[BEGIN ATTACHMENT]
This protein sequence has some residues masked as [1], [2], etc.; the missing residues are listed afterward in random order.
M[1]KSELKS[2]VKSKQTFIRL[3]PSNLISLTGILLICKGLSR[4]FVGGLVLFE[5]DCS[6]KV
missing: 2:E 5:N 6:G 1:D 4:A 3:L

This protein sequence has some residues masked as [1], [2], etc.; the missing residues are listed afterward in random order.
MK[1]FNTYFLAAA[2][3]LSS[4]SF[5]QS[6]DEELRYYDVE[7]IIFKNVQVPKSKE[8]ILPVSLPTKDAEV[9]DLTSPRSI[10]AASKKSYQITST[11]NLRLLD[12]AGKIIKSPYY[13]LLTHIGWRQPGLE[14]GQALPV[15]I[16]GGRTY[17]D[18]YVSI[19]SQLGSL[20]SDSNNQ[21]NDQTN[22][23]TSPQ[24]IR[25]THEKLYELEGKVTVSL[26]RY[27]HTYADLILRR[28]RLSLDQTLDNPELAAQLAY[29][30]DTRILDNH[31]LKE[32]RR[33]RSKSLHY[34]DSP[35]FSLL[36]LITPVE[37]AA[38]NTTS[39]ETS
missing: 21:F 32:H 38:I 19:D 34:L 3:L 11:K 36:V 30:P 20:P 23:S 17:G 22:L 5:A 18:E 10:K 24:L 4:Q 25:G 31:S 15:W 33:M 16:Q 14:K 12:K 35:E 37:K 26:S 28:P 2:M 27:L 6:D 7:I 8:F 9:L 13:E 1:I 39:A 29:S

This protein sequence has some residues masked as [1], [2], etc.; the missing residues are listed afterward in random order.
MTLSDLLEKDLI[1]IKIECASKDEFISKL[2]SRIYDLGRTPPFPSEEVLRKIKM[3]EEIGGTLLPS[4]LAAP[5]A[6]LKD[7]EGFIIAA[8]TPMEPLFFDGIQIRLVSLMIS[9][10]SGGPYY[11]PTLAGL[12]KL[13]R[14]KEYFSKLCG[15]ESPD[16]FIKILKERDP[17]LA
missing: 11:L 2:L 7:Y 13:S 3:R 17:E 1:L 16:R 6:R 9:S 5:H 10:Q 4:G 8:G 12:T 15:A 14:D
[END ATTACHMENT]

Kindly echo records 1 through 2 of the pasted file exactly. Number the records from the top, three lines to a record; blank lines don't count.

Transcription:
This protein sequence has some residues masked as [1], [2], etc.; the missing residues are listed afterward in random order.
M[1]KSELKS[2]VKSKQTFIRL[3]PSNLISLTGILLICKGLSR[4]FVGGLVLFE[5]DCS[6]KV
missing: 2:E 5:N 6:G 1:D 4:A 3:L

This protein sequence has some residues masked as [1], [2], etc.; the missing residues are listed afterward in random order.
MK[1]FNTYFLAAA[2][3]LSS[4]SF[5]QS[6]DEELRYYDVE[7]IIFKNVQVPKSKE[8]ILPVSLPTKDAEV[9]DLTSPRSI[10]AASKKSYQITST[11]NLRLLD[12]AGKIIKSPYY[13]LLTHIGWRQPGLE[14]GQALPV[15]I[16]GGRTY[17]D[18]YVSI[19]SQLGSL[20]SDSNNQ[21]NDQTN[22][23]TSPQ[24]IR[25]THEKLYELEGKVTVSL[26]RY[27]HTYADLILRR[28]RLSLDQTLDNPELAAQLAY[29][30]DTRILDNH[31]LKE[32]RR[33]RSKSLHY[34]DSP[35]FSLL[36]LITPVE[37]AA[38]NTTS[39]ETS
missing: 21:F 32:H 38:I 19:D 34:L 3:L 11:K 36:V 30:P 20:P 23:S 17:G 22:L 5:A 18:E 10:K 24:L 4:Q 25:G 31:S 15:W 33:M 16:Q 14:K 12:K 35:E 37:K 26:S 28:P 2:M 27:L 6:D 7:I 8:F 9:L 13:E 1:I 39:A 29:S